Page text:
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The Polynesian Voyaging Society canoe to include Salem Maritime National Historic Site on her global voyage

via Destination Salem

Salem, MA … Salem, Massachusetts will say, Aloha! When Hawai‘i’s iconic voyaging canoe Hōkūleʻa arrives at Salem Maritime National Historic Site on Thursday, July 14 for three days. The 62-foot catamaran is in the midst of a multi-year circumnavigation of the globe to raise awareness of Polynesian maritime culture and ocean conservation.

Hōkūleʻa will be docked at Central Wharf at the Salem Maritime National Historic Site. She is expected to arrive mid-day on July 14 and depart before 7:00 AM on July 16. The crew will open Hokule’a for public tours on Thursday from 1:00 – 5:00 PM.

“Salem is pleased to host the Hōkūle‘a during her global voyage,” said Mayor Kim Driscoll, “The visit of the Polynesian Voyaging Society is a perfect way to celebrate Salem’s revitalized waterfront and the Centennial of the National Park Service. We look forward to exchanging stories, culture, and history with the crew during Hōkūle‘a’s visit.”

“July 14
The Hōkūleʻa and its support ship Julie’s Cat will be arriving in the late afternoon on Thursday the 14th, and will be docking at Central Wharf. The Hōkūleʻa will be welcomed during a ceremony on Central Wharf with Mayor Kim Driscoll, Salem Maritime National Historic Site Superintendent Paul DuPrey, and representatives from the Salem community.

July 15
Environmental and cultural education programming is being planned for Friday, times to be determined. The crew of the Hōkūleʻa will offer Canoe tours, as well.

Central Wharf, 160 Derby Street, Salem, MA 01970”

A Polynesian voyaging canoe, Hōkūle‘a has been built in the tradition of ancient Hawaiian wa‘a kaulua (double-hulled voyaging canoe). Launched March 8, 1975, Hōkūle‘a (“Star of Gladness”) helped spark a revival of Hawaiian culture and wayfinding and is the iconic symbol of the Worldwide Voyage.

In March, Hōkūleʻa touched the continental US for the first time in the Everglades of Florida. She is currently sailing up the East Coast, connecting with schools, Native American peoples, maritime communities and more.

After New England stops in Block Island, RI, Mystic Seaport, CT, Martha’s Vineyard, Woods Hole, and New Bedford, Hōkūleʻa will come to Salem en route from Boston to Portsmouth, NH.

“We are honored and excited to visit Salem, learn more about your special coastal community, and possibly share ideas for caring for each of our coastal homes, our oceans and our shared Island Earth with your community members,” writes Heidi Kai Guth, Chief Operating Officer of the Polynesian Voyaging Society.

“The National Park Service rangers and volunteers look forward to welcoming Hōkūleʻa to the North Shore and support its message of conservation of our precious resources-both in the ocean and on land,” says Salem Maritime NHS Superintendent Paul DePrey, “The living tradition of Polynesian navigation as demonstrated by Hōkūleʻa ’s voyage is a reminder of the vibrant technologies found in the world’s maritime-based cultures. Preservation of this knowledge and skill is an important way to maintain strong connections to those who came before us.“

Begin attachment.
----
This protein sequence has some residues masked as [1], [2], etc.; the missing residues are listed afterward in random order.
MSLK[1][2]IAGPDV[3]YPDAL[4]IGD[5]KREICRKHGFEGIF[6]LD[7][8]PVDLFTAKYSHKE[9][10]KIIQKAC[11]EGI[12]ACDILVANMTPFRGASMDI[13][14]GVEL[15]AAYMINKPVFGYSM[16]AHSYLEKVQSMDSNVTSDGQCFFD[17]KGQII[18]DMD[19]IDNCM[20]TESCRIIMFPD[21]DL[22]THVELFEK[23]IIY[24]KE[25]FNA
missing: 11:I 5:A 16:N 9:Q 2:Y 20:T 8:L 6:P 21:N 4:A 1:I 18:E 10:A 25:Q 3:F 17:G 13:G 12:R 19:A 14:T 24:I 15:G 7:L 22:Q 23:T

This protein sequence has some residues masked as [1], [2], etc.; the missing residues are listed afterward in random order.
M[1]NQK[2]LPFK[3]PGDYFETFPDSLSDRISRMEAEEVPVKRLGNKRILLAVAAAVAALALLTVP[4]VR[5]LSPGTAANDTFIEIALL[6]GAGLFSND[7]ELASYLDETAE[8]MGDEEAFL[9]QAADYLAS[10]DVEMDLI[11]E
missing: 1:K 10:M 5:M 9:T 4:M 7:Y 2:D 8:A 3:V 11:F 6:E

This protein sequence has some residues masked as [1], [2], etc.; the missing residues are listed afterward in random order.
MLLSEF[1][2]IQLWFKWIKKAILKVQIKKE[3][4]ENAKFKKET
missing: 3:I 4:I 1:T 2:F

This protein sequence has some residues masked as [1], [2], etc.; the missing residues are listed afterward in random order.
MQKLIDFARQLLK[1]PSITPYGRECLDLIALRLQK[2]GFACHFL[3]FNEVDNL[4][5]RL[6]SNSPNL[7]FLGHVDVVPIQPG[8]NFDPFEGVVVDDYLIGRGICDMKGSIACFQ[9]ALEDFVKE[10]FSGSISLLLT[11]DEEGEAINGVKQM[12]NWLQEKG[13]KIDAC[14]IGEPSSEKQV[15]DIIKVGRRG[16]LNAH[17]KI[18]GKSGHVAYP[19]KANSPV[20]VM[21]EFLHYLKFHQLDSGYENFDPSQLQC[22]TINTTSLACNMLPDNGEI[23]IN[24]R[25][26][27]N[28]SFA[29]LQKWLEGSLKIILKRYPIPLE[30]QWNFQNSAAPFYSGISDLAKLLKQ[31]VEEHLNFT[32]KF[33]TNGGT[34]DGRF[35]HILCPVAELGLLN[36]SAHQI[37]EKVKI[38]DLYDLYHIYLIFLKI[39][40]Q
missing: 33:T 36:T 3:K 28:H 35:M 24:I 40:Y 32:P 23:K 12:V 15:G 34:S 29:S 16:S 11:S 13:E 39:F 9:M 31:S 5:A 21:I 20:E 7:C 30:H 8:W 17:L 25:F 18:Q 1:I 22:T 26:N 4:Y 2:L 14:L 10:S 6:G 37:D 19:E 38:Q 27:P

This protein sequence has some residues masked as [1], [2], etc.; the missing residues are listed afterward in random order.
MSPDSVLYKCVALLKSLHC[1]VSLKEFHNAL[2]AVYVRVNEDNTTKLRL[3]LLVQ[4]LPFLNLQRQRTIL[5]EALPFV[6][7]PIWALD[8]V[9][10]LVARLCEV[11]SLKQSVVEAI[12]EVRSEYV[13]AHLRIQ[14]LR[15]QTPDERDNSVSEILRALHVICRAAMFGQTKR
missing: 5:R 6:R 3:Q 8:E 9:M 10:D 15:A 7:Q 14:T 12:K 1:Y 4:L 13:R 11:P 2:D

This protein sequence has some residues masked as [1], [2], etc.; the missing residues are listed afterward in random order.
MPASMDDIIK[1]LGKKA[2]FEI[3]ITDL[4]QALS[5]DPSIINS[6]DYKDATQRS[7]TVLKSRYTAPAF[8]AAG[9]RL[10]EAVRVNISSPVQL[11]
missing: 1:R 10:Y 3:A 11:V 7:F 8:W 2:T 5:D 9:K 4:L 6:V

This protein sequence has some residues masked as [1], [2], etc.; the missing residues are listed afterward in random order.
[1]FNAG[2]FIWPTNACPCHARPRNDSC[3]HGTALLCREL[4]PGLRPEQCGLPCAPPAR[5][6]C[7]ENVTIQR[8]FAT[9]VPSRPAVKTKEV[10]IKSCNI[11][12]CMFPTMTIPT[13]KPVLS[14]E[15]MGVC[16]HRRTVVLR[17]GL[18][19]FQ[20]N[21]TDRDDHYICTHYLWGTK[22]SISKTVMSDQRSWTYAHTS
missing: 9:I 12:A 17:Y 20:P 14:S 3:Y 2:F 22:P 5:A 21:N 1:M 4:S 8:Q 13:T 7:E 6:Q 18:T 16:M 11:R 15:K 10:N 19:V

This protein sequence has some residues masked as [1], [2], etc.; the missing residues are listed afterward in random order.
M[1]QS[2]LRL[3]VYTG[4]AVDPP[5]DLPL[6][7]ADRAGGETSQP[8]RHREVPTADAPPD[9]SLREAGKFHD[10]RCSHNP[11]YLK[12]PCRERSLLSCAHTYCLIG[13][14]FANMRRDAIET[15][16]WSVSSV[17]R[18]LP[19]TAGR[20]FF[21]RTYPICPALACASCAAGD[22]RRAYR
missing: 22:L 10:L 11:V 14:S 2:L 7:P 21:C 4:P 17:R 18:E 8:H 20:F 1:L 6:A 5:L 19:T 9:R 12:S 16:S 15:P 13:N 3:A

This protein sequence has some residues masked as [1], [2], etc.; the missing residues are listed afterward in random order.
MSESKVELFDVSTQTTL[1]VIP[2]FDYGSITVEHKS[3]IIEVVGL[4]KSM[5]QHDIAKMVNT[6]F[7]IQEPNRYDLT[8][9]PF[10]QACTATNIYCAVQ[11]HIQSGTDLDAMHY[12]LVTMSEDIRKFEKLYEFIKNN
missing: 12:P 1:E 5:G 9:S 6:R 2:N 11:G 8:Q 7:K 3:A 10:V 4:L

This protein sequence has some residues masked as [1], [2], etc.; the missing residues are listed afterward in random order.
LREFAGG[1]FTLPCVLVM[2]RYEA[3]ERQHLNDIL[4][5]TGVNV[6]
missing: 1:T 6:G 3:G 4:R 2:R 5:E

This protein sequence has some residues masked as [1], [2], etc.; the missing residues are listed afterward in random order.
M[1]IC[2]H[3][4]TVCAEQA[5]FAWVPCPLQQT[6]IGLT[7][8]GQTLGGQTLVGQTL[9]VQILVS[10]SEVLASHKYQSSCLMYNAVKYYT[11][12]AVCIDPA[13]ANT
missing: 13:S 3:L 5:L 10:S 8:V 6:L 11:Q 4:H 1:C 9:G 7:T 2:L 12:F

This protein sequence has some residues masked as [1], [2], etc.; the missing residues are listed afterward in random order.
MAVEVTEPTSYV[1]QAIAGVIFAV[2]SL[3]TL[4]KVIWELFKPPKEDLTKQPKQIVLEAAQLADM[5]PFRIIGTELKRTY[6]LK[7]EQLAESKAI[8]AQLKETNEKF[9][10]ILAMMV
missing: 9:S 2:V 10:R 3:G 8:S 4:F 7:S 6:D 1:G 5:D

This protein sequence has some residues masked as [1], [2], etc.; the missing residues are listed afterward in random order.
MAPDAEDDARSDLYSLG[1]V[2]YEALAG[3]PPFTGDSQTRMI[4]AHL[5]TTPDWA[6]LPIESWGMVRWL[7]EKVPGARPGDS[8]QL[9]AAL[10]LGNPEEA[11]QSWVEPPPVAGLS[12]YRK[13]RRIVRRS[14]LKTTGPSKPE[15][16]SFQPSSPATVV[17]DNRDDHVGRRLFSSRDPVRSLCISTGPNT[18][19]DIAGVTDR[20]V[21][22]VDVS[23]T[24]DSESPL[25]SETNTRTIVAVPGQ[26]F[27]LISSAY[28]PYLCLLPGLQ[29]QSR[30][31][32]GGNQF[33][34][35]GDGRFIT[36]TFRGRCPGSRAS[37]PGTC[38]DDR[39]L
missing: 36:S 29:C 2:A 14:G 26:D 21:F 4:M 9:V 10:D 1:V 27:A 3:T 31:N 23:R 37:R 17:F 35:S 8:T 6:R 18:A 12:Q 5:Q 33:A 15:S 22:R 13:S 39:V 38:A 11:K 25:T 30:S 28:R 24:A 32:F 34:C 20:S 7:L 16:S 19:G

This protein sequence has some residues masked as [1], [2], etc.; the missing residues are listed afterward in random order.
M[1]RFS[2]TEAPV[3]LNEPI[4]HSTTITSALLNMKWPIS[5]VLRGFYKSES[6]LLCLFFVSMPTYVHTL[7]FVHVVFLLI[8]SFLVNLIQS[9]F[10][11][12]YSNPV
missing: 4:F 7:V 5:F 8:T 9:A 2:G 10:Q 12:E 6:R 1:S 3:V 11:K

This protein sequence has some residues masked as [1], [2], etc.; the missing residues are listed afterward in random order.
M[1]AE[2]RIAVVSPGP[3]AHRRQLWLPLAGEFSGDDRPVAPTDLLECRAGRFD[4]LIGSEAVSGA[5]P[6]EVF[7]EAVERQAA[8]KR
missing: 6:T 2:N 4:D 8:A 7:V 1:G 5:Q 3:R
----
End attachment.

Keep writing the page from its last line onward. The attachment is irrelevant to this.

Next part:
Members of Hōkūleʻa’s crew have been invited for a private viewing of the Peabody Essex Museum’s (PEM) Oceanic Art collection with Karen Kramer, Curator of Native American and Oceanic Art and Culture. Since the museum’s inception in 1799, PEM has collected art and cultural objects from the Pacific Islands and its collection of more than 22,000 works – 3,000 of which are Native Hawaiian – is considered among the most important in the world.”

Special tours focused on the Oceanic collection at Historic New England’s Phillips House Museum are also being arranged for the crew and general public. The Phillips House flies the Hawaiian flag to symbolize the family’s connection to Hawaii and passion for Oceanic culture, which goes back to 1866 when Stephen Henry Phillips was the Attorney General for the Kingdom of Hawaii under King Kamehameha V. The family’s Oceanic collections include hundreds of artifacts, rare books, archives, and images dating from the late 1700s through the mid-20th century.

At the House of the Seven Gables, visitors and crew can learn about Retire Beckett through a small exhibit, which will be on view. The Retire Beckett House, now the Museum Store, was the home of shipbuilder Retire Beckett (1753-1851). Beckett has to his credit the yacht Cleopatra’s Barge, which was built in 1817 and visited 16 ports in Europe and North Africa until it was stripped and sold to King Kamehameha II in 1820. A replica of the yacht’s cabins is on display at the Peabody Essex Museum. On Friday and Saturday, the Gables will feature interactive family programming inspired by the canoe’s visit to Salem. On Thursday, visitors are also welcome to join staff on the Seaside Lawn to welcome the Hōkūleʻa into port at approximately 2:30-3:30 p.m.

The Hawthorne Hotel is providing accommodations for the crew during their visit, and members of the Polynesian Voyaging Society are expected to visit the Salem Marine Society clubhouse, a replica ship’s cabin, on the roof of the hotel.

For more information on the Hōkūleʻa , visit Hokulea.com; Salem Maritime National Historic Site: nps.gov/sama


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